May 17, 2010 -- Bernard Kerik, the former New York City police commissioner who was dubbed "America's Cop" for his leadership after Sept. 11, reported to a minimum-security federal prison camp in Cumberland, MD Monday to begin serving a four year sentence for tax fraud and lying to the White House.
Kerik left his New Jersey home in blue jeans and a tan jacket, the last outfit he'll freely choose for the next four years. Now, he'll be expected to wear a "khaki uniform with the shirt tail tucked in," according to the Bureau of Prisons.
Kerik said nothing to reporters as he left his New Jersey home this morning, but in a statement on his company's website, he said he was the victim of a "grave injustice" and claimed he pleaded guilty because he was "financially helpless."
Reporting for prison completes a stunning fall for someone whose reputation once took on heroic proportions following the attacks of September 11.
Prosecutors had alleged that Kerik, while New York City Correction Commissioner - a post he held prior to his appointment as Police Commissioner by Rudolph Giuliani - allowed a construction company to pay for renovations to his Bronx apartment in the hope that he would help the company obtain a city license.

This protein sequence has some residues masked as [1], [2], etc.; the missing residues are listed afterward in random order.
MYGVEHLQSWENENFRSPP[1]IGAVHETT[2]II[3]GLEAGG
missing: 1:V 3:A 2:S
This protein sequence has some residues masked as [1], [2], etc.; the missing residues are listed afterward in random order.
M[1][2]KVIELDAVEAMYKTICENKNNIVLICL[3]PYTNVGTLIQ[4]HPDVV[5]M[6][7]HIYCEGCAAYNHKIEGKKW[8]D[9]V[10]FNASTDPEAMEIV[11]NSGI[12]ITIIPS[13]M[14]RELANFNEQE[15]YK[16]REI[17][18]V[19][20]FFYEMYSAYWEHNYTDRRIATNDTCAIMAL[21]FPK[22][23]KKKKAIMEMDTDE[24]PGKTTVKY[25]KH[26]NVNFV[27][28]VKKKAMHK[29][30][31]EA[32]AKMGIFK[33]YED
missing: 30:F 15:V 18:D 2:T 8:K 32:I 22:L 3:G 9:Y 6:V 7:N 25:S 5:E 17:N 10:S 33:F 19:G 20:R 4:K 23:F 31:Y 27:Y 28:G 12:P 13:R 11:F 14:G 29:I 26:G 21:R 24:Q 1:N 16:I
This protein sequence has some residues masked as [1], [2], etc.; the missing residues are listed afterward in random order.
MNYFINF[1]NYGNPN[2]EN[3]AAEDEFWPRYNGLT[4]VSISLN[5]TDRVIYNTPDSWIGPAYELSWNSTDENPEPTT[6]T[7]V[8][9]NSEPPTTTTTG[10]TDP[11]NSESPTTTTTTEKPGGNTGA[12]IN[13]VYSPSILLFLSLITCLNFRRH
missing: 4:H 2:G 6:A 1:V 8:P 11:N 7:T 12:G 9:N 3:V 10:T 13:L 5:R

Kerik pleaded guilty to multiple counts of tax fraud and obstruction, including making false statements when he was vetted to be Secretary of Homeland Security in the Bush Administration. The crimes called for a sentence of two to three years but Judge Stephen C. Robinson in White Plains, NY sentenced Kerik to more than that because of "the almost operatic proportions of this case."
Kerik's statement said he hoped the sentence would be "remedied by an appellate court."
His time at FCI Cumberland begins with a medical screening and a psychological evaluation. He'll be required to work either in landscaping, food service, plumbing or other such occupation and will live in dormitory style housing and sleep in a bunk bed.